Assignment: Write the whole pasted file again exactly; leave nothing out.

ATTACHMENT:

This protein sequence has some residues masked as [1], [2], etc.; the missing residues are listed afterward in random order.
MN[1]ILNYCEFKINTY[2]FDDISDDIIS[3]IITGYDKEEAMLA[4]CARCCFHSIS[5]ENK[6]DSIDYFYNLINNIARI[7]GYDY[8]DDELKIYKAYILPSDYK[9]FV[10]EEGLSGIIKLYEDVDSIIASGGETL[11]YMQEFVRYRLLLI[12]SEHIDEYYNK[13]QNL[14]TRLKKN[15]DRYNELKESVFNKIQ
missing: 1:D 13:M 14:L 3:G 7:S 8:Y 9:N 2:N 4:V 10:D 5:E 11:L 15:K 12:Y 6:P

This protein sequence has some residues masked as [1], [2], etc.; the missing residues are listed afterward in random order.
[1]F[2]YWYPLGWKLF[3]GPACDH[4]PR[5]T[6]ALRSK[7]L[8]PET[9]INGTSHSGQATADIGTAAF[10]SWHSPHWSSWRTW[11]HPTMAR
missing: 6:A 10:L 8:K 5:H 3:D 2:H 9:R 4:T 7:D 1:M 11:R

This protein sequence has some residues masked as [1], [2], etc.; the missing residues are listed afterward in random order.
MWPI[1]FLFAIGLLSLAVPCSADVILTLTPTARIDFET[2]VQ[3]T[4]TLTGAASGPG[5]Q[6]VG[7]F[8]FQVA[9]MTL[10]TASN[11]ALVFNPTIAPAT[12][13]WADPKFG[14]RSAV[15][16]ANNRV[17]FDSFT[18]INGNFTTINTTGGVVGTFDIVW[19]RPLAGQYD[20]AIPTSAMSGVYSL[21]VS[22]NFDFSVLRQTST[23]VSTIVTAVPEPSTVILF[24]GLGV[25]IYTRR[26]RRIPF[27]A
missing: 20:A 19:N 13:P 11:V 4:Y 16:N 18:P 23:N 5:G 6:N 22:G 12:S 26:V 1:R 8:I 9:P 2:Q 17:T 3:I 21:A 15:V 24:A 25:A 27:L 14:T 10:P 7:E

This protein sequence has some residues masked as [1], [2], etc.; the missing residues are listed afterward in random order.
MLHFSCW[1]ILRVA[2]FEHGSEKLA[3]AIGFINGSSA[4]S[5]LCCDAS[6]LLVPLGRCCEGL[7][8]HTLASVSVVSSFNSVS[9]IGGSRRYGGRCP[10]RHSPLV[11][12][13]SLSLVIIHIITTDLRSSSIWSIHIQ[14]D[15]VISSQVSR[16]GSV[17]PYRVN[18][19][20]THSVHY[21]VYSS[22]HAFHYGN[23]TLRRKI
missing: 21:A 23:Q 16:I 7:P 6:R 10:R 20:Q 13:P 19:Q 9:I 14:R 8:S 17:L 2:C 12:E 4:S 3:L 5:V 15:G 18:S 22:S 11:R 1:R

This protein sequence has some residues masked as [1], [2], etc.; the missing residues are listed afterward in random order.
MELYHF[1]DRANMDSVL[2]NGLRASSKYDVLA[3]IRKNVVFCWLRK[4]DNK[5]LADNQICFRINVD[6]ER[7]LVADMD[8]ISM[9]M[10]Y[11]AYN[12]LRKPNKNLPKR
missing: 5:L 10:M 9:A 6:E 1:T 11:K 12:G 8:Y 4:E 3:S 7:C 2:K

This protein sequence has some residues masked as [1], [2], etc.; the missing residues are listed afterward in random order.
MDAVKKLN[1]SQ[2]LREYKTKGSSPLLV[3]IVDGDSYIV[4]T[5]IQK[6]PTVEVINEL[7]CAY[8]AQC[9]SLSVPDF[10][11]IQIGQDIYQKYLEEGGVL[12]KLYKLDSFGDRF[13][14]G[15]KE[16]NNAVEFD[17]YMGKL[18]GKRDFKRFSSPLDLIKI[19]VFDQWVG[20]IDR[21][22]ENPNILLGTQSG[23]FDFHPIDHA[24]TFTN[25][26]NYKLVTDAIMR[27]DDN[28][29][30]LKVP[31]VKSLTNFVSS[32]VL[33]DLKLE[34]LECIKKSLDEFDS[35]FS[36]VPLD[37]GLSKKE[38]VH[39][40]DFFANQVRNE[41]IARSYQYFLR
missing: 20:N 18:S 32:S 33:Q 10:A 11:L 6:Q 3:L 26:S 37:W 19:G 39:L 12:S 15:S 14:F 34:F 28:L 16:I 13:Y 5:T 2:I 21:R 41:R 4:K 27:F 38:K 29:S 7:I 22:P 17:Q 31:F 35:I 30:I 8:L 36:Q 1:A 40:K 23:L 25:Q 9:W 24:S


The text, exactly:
This protein sequence has some residues masked as [1], [2], etc.; the missing residues are listed afterward in random order.
MN[1]ILNYCEFKINTY[2]FDDISDDIIS[3]IITGYDKEEAMLA[4]CARCCFHSIS[5]ENK[6]DSIDYFYNLINNIARI[7]GYDY[8]DDELKIYKAYILPSDYK[9]FV[10]EEGLSGIIKLYEDVDSIIASGGETL[11]YMQEFVRYRLLLI[12]SEHIDEYYNK[13]QNL[14]TRLKKN[15]DRYNELKESVFNKIQ
missing: 1:D 13:M 14:L 3:G 7:S 8:Y 9:N 2:N 4:V 10:D 5:E 11:L 15:K 12:Y 6:P

This protein sequence has some residues masked as [1], [2], etc.; the missing residues are listed afterward in random order.
[1]F[2]YWYPLGWKLF[3]GPACDH[4]PR[5]T[6]ALRSK[7]L[8]PET[9]INGTSHSGQATADIGTAAF[10]SWHSPHWSSWRTW[11]HPTMAR
missing: 6:A 10:L 8:K 5:H 3:D 2:H 9:R 4:T 7:D 1:M 11:R

This protein sequence has some residues masked as [1], [2], etc.; the missing residues are listed afterward in random order.
MWPI[1]FLFAIGLLSLAVPCSADVILTLTPTARIDFET[2]VQ[3]T[4]TLTGAASGPG[5]Q[6]VG[7]F[8]FQVA[9]MTL[10]TASN[11]ALVFNPTIAPAT[12][13]WADPKFG[14]RSAV[15][16]ANNRV[17]FDSFT[18]INGNFTTINTTGGVVGTFDIVW[19]RPLAGQYD[20]AIPTSAMSGVYSL[21]VS[22]NFDFSVLRQTST[23]VSTIVTAVPEPSTVILF[24]GLGV[25]IYTRR[26]RRIPF[27]A
missing: 20:A 19:N 13:P 11:V 4:Y 16:N 18:P 23:N 5:G 6:N 22:G 12:S 26:V 1:R 8:I 9:P 2:Q 17:T 3:I 21:A 15:V 24:A 25:A 27:L 14:T 10:P 7:E

This protein sequence has some residues masked as [1], [2], etc.; the missing residues are listed afterward in random order.
MLHFSCW[1]ILRVA[2]FEHGSEKLA[3]AIGFINGSSA[4]S[5]LCCDAS[6]LLVPLGRCCEGL[7][8]HTLASVSVVSSFNSVS[9]IGGSRRYGGRCP[10]RHSPLV[11][12][13]SLSLVIIHIITTDLRSSSIWSIHIQ[14]D[15]VISSQVSR[16]GSV[17]PYRVN[18][19][20]THSVHY[21]VYSS[22]HAFHYGN[23]TLRRKI
missing: 21:A 23:Q 16:I 7:P 6:R 10:R 20:Q 13:P 19:Q 9:I 14:R 8:S 17:L 2:C 12:E 4:S 3:L 5:V 15:G 18:S 22:S 11:R 1:R

This protein sequence has some residues masked as [1], [2], etc.; the missing residues are listed afterward in random order.
MELYHF[1]DRANMDSVL[2]NGLRASSKYDVLA[3]IRKNVVFCWLRK[4]DNK[5]LADNQICFRINVD[6]ER[7]LVADMD[8]ISM[9]M[10]Y[11]AYN[12]LRKPNKNLPKR
missing: 5:L 10:M 9:A 6:E 1:T 11:K 12:G 8:Y 4:E 3:S 7:C 2:K

This protein sequence has some residues masked as [1], [2], etc.; the missing residues are listed afterward in random order.
MDAVKKLN[1]SQ[2]LREYKTKGSSPLLV[3]IVDGDSYIV[4]T[5]IQK[6]PTVEVINEL[7]CAY[8]AQC[9]SLSVPDF[10][11]IQIGQDIYQKYLEEGGVL[12]KLYKLDSFGDRF[13][14]G[15]KE[16]NNAVEFD[17]YMGKL[18]GKRDFKRFSSPLDLIKI[19]VFDQWVG[20]IDR[21][22]ENPNILLGTQSG[23]FDFHPIDHA[24]TFTN[25][26]NYKLVTDAIMR[27]DDN[28][29][30]LKVP[31]VKSLTNFVSS[32]VL[33]DLKLE[34]LECIKKSLDEFDS[35]FS[36]VPLD[37]GLSKKE[38]VH[39][40]DFFANQVRNE[41]IARSYQYFLR
missing: 20:N 18:S 32:S 33:Q 10:A 11:L 6:Q 3:L 26:S 37:W 19:G 39:L 12:S 15:S 14:F 34:F 28:L 16:I 13:Y 5:T 2:I 21:R 41:R 4:K 27:F 38:K 29:S 7:I 22:P 17:Q 31:F 35:I 30:I 8:L 36:Q 1:A 40:K 23:L 25:Q 9:W 24:S